Priming and the effects of sentence and lexical contexts on naming time: Evidence for autonomous lexical processing

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Abstract

Models of language processing which stress the autonomy of processing at each level predict that the semantic properties of an incomplete sentence context should have no influence on lexical processing, either facilitatory or inhibitory. An experiment similar to those reported by Fischler and Bloom (I979) and Stanovich and West (I979, I98I) was conducted using naming time as an index of lexical access time. No facilitatory effects of context were observed for either highly predictable or semantically appropriate (but unpredictable) completions, whereas strong inhibitory effects were obtained for inappropriate completions. When lexical decision time was the dependent measure, the same results were obtained, except that predictable completions now produced strong facilitation. In a further experiment the inhibitory effects of context on lexical decision times for inappropriate targets were maintained, even though unfocussed contexts were used, in which no clear expectancy for a particular completion was involved. These results were interpreted in terms of a two-factor theory which attributes the facilitation observed with the lexical decision task to post-access decision processes which are not involved in the naming task. The inhibitory effects were attributed to interference resulting from semantic integration. In contrast to the results for sentence contexts, lexical contexts of the doctor-nurse variety produced clear facilitation effects on naming time (but no inhibitory effects). It was also shown that relatively minor variations in the type of neutral context could completely alter the relative importance of facilitation and inhibition.

Original languageEnglish (US)
Pages (from-to)465-495
Number of pages31
JournalQuarterly Journal of Experimental Psychology Section A: Human Experimental Psychology
Volume33
Issue number4
DOIs
StatePublished - 1981
Externally publishedYes

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Semantics
Language
Nurses
Inhibition (Psychology)

ASJC Scopus subject areas

  • Experimental and Cognitive Psychology

Cite this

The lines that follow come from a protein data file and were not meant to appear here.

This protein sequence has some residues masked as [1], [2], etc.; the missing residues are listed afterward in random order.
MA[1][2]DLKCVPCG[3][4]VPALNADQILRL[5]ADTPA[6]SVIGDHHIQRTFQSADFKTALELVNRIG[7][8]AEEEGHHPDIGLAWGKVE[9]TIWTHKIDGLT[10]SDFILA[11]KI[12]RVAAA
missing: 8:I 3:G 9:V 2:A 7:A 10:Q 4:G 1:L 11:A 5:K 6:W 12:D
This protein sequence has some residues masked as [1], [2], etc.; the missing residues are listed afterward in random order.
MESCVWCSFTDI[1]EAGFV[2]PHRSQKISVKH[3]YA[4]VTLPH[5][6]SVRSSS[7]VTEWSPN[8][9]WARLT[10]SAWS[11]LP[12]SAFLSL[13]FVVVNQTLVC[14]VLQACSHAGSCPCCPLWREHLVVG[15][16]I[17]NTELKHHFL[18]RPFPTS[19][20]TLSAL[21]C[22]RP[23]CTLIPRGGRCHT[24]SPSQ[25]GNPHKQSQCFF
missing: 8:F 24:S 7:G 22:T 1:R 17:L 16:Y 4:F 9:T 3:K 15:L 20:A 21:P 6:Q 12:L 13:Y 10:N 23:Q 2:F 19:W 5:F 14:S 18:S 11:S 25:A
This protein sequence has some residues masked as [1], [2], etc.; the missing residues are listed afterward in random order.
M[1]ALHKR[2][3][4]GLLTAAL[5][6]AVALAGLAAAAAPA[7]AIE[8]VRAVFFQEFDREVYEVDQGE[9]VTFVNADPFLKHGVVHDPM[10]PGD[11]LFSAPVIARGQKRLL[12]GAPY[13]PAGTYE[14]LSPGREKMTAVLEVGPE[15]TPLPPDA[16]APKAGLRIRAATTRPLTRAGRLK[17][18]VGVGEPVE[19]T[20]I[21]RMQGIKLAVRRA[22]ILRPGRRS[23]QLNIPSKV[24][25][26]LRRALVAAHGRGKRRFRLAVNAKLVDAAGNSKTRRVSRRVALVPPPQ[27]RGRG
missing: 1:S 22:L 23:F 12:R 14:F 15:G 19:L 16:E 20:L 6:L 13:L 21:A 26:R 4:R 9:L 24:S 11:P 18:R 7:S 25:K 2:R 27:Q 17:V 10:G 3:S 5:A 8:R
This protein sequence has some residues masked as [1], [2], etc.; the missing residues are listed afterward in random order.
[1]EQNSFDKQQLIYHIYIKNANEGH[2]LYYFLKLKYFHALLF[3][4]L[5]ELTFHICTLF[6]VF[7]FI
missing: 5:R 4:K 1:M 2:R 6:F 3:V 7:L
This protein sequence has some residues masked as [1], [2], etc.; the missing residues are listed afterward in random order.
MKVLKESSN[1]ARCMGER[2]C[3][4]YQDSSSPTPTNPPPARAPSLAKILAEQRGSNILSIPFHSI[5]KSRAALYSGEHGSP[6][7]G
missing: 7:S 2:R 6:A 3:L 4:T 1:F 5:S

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abstract = "Models of language processing which stress the autonomy of processing at each level predict that the semantic properties of an incomplete sentence context should have no influence on lexical processing, either facilitatory or inhibitory. An experiment similar to those reported by Fischler and Bloom (I979) and Stanovich and West (I979, I98I) was conducted using naming time as an index of lexical access time. No facilitatory effects of context were observed for either highly predictable or semantically appropriate (but unpredictable) completions, whereas strong inhibitory effects were obtained for inappropriate completions. When lexical decision time was the dependent measure, the same results were obtained, except that predictable completions now produced strong facilitation. In a further experiment the inhibitory effects of context on lexical decision times for inappropriate targets were maintained, even though unfocussed contexts were used, in which no clear expectancy for a particular completion was involved. These results were interpreted in terms of a two-factor theory which attributes the facilitation observed with the lexical decision task to post-access decision processes which are not involved in the naming task. The inhibitory effects were attributed to interference resulting from semantic integration. In contrast to the results for sentence contexts, lexical contexts of the doctor-nurse variety produced clear facilitation effects on naming time (but no inhibitory effects). It was also shown that relatively minor variations in the type of neutral context could completely alter the relative importance of facilitation and inhibition.",
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